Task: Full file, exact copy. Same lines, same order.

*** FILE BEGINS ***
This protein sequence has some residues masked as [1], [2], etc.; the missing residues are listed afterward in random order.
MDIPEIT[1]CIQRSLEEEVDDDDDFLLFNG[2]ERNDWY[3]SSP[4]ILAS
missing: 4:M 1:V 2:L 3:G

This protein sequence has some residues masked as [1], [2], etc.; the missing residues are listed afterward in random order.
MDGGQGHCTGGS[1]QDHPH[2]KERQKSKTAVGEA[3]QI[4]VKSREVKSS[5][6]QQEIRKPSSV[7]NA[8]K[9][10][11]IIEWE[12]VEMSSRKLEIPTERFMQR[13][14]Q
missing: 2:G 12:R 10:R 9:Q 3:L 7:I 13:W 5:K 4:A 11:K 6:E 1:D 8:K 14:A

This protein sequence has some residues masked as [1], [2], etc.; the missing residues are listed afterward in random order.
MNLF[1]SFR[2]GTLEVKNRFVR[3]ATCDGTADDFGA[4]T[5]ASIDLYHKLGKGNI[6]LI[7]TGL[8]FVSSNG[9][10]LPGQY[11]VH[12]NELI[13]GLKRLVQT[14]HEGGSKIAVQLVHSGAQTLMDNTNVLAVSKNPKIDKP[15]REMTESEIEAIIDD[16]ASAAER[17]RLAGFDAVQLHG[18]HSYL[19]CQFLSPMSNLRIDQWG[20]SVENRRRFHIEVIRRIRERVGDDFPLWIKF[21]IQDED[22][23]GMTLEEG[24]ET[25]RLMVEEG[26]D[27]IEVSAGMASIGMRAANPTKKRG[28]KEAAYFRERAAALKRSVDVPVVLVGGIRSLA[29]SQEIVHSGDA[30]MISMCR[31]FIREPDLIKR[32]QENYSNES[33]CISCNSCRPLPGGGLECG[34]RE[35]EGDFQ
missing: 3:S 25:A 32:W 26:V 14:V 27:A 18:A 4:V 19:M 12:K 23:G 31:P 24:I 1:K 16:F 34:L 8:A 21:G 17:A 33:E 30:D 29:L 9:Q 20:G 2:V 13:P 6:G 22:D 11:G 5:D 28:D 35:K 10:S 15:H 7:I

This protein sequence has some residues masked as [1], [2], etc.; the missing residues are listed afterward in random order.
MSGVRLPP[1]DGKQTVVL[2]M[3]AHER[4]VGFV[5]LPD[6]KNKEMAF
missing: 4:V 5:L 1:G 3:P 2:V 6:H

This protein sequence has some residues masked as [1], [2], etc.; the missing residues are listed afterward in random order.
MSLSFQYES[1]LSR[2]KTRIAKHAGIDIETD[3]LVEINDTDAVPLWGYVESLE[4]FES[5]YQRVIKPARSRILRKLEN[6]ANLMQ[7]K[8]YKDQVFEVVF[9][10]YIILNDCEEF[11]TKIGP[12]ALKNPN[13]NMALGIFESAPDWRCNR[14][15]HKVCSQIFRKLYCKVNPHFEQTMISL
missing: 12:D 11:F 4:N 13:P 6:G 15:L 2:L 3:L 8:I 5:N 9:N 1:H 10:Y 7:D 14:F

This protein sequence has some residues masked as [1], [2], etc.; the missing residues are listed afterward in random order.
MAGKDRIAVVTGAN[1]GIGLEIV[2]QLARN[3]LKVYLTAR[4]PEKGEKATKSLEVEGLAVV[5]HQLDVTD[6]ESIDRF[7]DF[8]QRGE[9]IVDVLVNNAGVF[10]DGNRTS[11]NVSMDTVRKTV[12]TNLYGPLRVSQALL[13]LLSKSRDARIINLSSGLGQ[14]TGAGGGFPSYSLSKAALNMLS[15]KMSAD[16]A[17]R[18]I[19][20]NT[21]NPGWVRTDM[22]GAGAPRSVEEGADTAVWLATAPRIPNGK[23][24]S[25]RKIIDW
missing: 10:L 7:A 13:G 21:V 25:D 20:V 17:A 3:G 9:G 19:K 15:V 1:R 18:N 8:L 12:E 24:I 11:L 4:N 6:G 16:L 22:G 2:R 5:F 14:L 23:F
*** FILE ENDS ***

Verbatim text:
This protein sequence has some residues masked as [1], [2], etc.; the missing residues are listed afterward in random order.
MDIPEIT[1]CIQRSLEEEVDDDDDFLLFNG[2]ERNDWY[3]SSP[4]ILAS
missing: 4:M 1:V 2:L 3:G

This protein sequence has some residues masked as [1], [2], etc.; the missing residues are listed afterward in random order.
MDGGQGHCTGGS[1]QDHPH[2]KERQKSKTAVGEA[3]QI[4]VKSREVKSS[5][6]QQEIRKPSSV[7]NA[8]K[9][10][11]IIEWE[12]VEMSSRKLEIPTERFMQR[13][14]Q
missing: 2:G 12:R 10:R 9:Q 3:L 7:I 13:W 5:K 4:A 11:K 6:E 1:D 8:K 14:A

This protein sequence has some residues masked as [1], [2], etc.; the missing residues are listed afterward in random order.
MNLF[1]SFR[2]GTLEVKNRFVR[3]ATCDGTADDFGA[4]T[5]ASIDLYHKLGKGNI[6]LI[7]TGL[8]FVSSNG[9][10]LPGQY[11]VH[12]NELI[13]GLKRLVQT[14]HEGGSKIAVQLVHSGAQTLMDNTNVLAVSKNPKIDKP[15]REMTESEIEAIIDD[16]ASAAER[17]RLAGFDAVQLHG[18]HSYL[19]CQFLSPMSNLRIDQWG[20]SVENRRRFHIEVIRRIRERVGDDFPLWIKF[21]IQDED[22][23]GMTLEEG[24]ET[25]RLMVEEG[26]D[27]IEVSAGMASIGMRAANPTKKRG[28]KEAAYFRERAAALKRSVDVPVVLVGGIRSLA[29]SQEIVHSGDA[30]MISMCR[31]FIREPDLIKR[32]QENYSNES[33]CISCNSCRPLPGGGLECG[34]RE[35]EGDFQ
missing: 3:S 25:A 32:W 26:V 14:V 27:A 18:A 4:V 19:M 12:K 23:G 31:P 24:I 1:K 16:F 34:L 8:A 21:G 17:A 33:E 30:D 29:L 9:Q 20:G 2:V 13:P 6:G 22:D 11:G 5:D 28:D 35:K 10:S 15:H 7:I

This protein sequence has some residues masked as [1], [2], etc.; the missing residues are listed afterward in random order.
MSGVRLPP[1]DGKQTVVL[2]M[3]AHER[4]VGFV[5]LPD[6]KNKEMAF
missing: 4:V 5:L 1:G 3:P 2:V 6:H

This protein sequence has some residues masked as [1], [2], etc.; the missing residues are listed afterward in random order.
MSLSFQYES[1]LSR[2]KTRIAKHAGIDIETD[3]LVEINDTDAVPLWGYVESLE[4]FES[5]YQRVIKPARSRILRKLEN[6]ANLMQ[7]K[8]YKDQVFEVVF[9][10]YIILNDCEEF[11]TKIGP[12]ALKNPN[13]NMALGIFESAPDWRCNR[14][15]HKVCSQIFRKLYCKVNPHFEQTMISL
missing: 12:D 11:F 4:N 13:P 6:G 15:L 2:L 3:L 8:I 5:N 9:N 1:H 10:Y 7:D 14:F

This protein sequence has some residues masked as [1], [2], etc.; the missing residues are listed afterward in random order.
MAGKDRIAVVTGAN[1]GIGLEIV[2]QLARN[3]LKVYLTAR[4]PEKGEKATKSLEVEGLAVV[5]HQLDVTD[6]ESIDRF[7]DF[8]QRGE[9]IVDVLVNNAGVF[10]DGNRTS[11]NVSMDTVRKTV[12]TNLYGPLRVSQALL[13]LLSKSRDARIINLSSGLGQ[14]TGAGGGFPSYSLSKAALNMLS[15]KMSAD[16]A[17]R[18]I[19][20]NT[21]NPGWVRTDM[22]GAGAPRSVEEGADTAVWLATAPRIPNGK[23][24]S[25]RKIIDW
missing: 10:L 7:A 13:G 21:V 25:D 20:V 17:A 3:G 9:G 19:K 15:V 1:R 18:N 8:L 12:E 24:I 11:L 4:N 6:G 16:L 22:G 2:R 5:F 14:L 23:F